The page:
NEW YORK (Reuters) - The Elliptigo, a cross between the bicycle and the elliptical trainer, is an outdoor cardio machine that is helping runners sidelined by impact injuries to reclaim the streets without pounding their joints.

The brainchild of a former triathlete and an ultra-marathoner who is also a mechanical engineer, the device resembles a long low seat-less bicycle that fitness experts say feels like running on air.

"We were trying to create a low-impact version of running," said Bryan Pate, co-founder of Elliptigo Inc, who with partner Brent Teal developed the hybrid over five years.

"The easiest way to describe it is an outdoor elliptical trainer, but the reality is a little more complicated," he said.

Pate, a former triathlete laid low by hip and knee injuries at age 32, said the Elliptigo is specifically designed with a long stride length and sharp recovery stroke to most closely emulate running, but without the impact.

"As an injured runner, I recognized that it's hard to get that exercise in a different way," said Pate, whose Solana Beach, California, company delivered its first product to its first customer in 2010.

Today Pate has more than 10,000 customers in 58 countries, including more than 100 elite runners who use the Elliptigo to cross train, or add non-impact cardio hours to their training routine.

But he said 90 percent of his clients are 45- to 60-year olds "who care about exercising comfortably outdoors" and can afford the equipment. Elliptigos cost $1,800 to $3,500.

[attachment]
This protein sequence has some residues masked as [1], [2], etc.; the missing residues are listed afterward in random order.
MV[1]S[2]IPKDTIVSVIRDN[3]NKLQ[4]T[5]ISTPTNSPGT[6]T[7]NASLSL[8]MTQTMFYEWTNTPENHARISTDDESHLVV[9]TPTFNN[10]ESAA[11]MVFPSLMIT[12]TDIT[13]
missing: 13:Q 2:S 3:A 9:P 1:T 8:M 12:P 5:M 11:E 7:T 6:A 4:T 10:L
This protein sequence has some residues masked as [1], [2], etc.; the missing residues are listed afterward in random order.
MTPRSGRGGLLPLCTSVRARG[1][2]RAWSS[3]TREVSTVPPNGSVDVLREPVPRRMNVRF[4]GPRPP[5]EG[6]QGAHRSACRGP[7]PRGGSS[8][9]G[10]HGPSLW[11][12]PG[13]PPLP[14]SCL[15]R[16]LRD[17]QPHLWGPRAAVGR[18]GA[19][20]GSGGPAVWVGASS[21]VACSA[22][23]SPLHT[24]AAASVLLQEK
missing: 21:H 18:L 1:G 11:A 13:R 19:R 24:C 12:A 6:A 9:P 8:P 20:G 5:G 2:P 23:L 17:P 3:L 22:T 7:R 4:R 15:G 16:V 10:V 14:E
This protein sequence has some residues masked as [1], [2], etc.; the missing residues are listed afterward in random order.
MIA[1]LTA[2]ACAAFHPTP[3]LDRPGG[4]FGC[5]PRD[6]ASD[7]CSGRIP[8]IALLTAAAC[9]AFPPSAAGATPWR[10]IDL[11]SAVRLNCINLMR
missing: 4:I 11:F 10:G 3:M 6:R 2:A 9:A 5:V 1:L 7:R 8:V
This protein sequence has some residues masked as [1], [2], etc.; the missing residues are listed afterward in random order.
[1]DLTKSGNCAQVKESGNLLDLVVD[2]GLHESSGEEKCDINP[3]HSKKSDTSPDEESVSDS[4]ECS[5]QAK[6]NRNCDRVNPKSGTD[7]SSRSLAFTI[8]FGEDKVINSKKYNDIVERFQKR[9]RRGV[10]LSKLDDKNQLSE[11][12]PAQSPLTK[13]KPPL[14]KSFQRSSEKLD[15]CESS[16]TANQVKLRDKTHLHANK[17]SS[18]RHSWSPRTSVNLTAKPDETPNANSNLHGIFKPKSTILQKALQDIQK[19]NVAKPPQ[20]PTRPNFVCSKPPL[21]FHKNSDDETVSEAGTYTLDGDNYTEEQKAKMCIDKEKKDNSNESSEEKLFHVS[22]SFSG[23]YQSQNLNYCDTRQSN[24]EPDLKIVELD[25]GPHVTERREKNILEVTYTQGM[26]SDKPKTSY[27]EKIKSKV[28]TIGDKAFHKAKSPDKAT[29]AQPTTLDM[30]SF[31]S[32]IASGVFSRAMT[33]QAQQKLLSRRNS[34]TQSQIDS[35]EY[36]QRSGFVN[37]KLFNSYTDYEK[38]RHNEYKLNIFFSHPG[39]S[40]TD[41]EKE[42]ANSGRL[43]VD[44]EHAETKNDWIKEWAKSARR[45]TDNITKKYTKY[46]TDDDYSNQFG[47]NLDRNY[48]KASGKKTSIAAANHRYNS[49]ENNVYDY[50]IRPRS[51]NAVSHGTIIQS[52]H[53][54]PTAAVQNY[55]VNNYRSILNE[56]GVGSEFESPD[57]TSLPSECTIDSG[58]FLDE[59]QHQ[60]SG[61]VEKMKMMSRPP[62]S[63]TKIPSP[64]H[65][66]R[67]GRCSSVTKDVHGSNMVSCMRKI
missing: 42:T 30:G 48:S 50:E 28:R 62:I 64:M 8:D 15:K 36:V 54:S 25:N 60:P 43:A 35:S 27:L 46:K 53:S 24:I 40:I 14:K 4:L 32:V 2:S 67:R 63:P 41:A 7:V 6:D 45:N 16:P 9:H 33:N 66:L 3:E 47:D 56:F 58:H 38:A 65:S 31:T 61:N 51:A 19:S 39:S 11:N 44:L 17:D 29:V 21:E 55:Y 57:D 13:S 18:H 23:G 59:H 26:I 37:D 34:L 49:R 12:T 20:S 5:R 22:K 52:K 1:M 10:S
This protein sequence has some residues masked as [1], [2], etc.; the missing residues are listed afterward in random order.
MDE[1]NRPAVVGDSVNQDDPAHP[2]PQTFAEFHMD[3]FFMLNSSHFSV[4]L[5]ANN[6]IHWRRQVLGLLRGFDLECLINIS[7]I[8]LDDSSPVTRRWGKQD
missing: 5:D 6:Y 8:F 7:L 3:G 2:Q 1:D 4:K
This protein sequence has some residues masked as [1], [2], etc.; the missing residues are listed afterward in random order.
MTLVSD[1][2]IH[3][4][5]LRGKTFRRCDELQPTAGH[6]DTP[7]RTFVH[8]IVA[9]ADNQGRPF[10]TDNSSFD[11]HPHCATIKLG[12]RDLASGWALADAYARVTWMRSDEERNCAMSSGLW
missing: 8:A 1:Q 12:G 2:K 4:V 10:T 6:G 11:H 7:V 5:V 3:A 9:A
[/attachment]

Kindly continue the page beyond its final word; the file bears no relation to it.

Jane LeGore, a 52-year-old real estate agent in Phoenix, Arizona, was a casual runner for a decade, until hip replacement surgery.

She credits the Elliptigo, which she rides four times a week, for keeping off the weight she feared regaining.

"The calorie burn is between cycling and running," LeGore said.

Always a slow runner, LeGore said she often wondered what it would feel like to glide like an elite.

"Now I feel like I'm running on air," she said. "I can ride and ride and ride and I'm in better shape now than I was at 25."

Connecticut-based exercise physiologist and running coach Tom Holland recommends the Elliptigo for anyone wanting an outdoor cardio workout without the weight-bearing pounding of running.

"It's safer than biking, I think, because you're not clipped in. And because you're standing you're also using your postural core muscles," said Holland, author of "Beat the Gym."

Holland rode the Elliptigo for 150 miles (241 kilometers) from Manhattan to Montauk on Long Island. He describes the muscle activation, somewhere between biking and running.

"Inclines were challenging but I didn't have that muscle breakdown the next day," he explained.

The only downside was the sometimes derogatory comments the unfamiliar contraption elicited from passersby.

"Cars slow down, people ask about it. You get a lot of negative attention," Holland said. "But it was nice and different and I felt like a kid."

(Editing by Patricia Reaney and Gunna Dickson)